One of the first articles in The Dodo about the fight to free Nosey the Elephant was published protest-tweetstorm-how-you-can-help-rig-1149161021.html">here, in May. In anticipation of the June 26 peaceful protest on behalf of Nosey the elephant, the group Save Nosey Now, We Are Her Voice! (SNN) organized another tweetstorm, and launched it on June 17. The protest will be held at 1500 Independence Avenue in Washington, D.C., on the doorstep of the USDA offices.
Their #savenoseynow Tweetstorm that ran last month, on May 15, continually trended in the top three tweets for that day and the days following. SNN provided a link to their tweetsheet on this Facebook page. It's extremely easy to follow; just click the links and tweet away. If you don't have a Twitter account, this is a great time to join. You can use either of these two hashtags: #savenoseynow or #life4nosey. The first Tweetstorm was so overwhelming that some tweeters had trouble getting through.
Additionally, the group Action for Nosey Now (AFFN) had a Thunderclap June 16. The goal for the Thunderclap was to convince the USDA and APHIS, the Animal and Plant Health Inspection Service, to have Nosey reexamined and have new radiographs taken of her. Recent reports and videos indicate that she is having increased difficulty walking. Moreover, she should not have people hanging from her tusks, and forced into giving rides to more people than legally allowed by the USDA regulations. Below you will read the reasons why elephants should not be used in this manner at all. Yet her long-time captors continually flaunt governmental regulations. Her most recent physical evaluation, in November 2014, was performed by a veterinarian from the University of Florida. They promised to repeat the examination; as of today, this has not yet been done.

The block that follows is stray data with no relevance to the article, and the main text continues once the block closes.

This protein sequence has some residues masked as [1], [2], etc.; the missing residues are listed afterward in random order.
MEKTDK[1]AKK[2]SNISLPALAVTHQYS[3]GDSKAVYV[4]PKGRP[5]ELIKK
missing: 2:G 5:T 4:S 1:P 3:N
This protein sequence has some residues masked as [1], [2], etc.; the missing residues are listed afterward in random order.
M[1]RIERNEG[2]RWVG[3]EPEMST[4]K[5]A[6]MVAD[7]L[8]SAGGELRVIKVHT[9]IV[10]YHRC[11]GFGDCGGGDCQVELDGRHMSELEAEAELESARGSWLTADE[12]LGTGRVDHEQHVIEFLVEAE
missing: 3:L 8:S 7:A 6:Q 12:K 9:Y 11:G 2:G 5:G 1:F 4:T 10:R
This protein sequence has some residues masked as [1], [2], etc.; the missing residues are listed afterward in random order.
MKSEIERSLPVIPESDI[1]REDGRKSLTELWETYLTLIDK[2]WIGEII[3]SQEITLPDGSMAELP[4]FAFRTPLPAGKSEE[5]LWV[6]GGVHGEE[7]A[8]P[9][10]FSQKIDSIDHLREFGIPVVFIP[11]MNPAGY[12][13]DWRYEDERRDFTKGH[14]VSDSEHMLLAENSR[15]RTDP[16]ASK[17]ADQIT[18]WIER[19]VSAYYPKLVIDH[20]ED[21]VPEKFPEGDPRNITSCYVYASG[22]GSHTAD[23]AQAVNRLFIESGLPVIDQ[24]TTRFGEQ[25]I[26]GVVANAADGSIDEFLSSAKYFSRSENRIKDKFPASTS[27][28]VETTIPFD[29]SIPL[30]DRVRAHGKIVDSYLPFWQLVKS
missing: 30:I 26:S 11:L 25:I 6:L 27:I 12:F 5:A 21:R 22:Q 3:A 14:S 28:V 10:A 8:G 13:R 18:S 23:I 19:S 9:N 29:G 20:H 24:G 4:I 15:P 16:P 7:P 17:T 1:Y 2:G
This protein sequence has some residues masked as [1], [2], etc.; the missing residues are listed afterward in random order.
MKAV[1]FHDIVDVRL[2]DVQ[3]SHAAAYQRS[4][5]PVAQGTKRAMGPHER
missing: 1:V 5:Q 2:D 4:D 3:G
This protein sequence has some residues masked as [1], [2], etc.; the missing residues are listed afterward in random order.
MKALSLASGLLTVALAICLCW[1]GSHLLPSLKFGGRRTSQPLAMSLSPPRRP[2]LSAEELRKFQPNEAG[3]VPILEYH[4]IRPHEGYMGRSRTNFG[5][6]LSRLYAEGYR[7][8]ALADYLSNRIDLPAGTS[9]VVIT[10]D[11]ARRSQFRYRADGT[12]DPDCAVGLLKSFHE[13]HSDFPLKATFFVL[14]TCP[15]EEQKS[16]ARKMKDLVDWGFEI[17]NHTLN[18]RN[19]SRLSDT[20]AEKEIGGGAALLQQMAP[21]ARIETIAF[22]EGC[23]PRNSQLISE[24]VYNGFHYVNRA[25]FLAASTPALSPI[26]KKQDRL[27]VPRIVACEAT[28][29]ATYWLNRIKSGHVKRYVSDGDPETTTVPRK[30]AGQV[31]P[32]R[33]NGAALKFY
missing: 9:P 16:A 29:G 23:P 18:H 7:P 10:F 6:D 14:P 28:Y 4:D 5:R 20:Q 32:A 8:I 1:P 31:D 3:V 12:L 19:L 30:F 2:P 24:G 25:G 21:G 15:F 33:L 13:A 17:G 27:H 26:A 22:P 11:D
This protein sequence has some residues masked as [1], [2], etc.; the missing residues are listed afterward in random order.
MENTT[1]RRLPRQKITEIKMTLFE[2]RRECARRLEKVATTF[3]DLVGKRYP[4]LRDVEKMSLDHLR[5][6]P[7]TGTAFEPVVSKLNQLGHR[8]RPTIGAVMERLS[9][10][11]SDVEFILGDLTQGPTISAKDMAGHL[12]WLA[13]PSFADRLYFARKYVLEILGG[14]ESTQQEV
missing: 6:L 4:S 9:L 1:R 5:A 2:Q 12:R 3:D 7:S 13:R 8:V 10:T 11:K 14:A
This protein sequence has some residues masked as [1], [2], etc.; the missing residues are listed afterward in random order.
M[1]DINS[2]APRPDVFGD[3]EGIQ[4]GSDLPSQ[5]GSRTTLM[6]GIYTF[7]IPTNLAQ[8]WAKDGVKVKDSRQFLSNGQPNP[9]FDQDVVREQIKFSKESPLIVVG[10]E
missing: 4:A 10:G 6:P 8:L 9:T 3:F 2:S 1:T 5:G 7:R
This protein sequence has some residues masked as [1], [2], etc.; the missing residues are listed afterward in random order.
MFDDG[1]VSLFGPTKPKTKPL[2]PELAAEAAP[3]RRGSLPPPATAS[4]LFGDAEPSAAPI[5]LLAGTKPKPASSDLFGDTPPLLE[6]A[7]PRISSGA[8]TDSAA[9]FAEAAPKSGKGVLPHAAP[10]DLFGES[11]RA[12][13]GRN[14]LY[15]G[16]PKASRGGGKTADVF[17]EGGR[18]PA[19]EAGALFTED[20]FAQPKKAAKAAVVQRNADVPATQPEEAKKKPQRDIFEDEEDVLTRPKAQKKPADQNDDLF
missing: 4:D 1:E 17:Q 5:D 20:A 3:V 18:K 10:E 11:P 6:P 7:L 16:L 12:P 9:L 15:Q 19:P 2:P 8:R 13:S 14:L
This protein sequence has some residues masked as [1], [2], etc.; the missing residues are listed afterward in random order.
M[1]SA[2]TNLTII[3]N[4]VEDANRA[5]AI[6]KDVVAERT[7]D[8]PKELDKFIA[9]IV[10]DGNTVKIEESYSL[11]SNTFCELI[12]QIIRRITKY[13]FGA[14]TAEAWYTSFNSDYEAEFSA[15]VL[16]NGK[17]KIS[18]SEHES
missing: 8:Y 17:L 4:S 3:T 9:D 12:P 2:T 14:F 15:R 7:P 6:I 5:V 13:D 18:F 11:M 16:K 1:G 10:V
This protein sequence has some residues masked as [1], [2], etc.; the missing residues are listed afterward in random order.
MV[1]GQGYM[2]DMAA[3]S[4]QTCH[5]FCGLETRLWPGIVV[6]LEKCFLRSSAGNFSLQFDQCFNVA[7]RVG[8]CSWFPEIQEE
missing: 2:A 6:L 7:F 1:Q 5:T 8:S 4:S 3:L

You can support the AFNN Thunderclap on Facebook, Twitter and Tumbler, and the links to their push to help Nosey can be found here
CompassionWorks International (CWI) is also working on Nosey's behalf. Please watch the footage they provided, shot at an event in 2013. You can see how overloaded she is with passengers. She is suffering. You can join in their Circus Protest here.
All the groups involved with Nosey have the same ultimate goal. Getting Nosey out of the hands of her present owners, the Liebel family, and into a sanctuary in Tennessee. If this goal falls short, that is, if she is not released to a sanctuary, but is released to a zoo, though not ideal, that would be far better than her current situation. The groups supporting her understand there is no guarantee that should Nosey, a 32-year-old African elephant, win her freedom, after 30 years of isolation from others of her kind, that they would have any control over where she would be placed. But at least she would have contact with other elephants, which she has not experienced while in the hands of the Liebels.
If you'd like to catch up on the story of Nosey, it has been covered extensively by this writer, in a pair of articles in May, 2015. The first article, linked here, will give you an introduction to her story. The second, linked here, provides additional contacts, groups involved in her cause, information on last month's Tweetstorm and the upcoming scheduled protest in Washington.
A number of concerned citizens have contacted the Florida Fish and Wildlife Conservation Commission regarding Nosey. No matter what the date of their correspondence, everyone receives an almost identical form letter, which closes with this sad statement: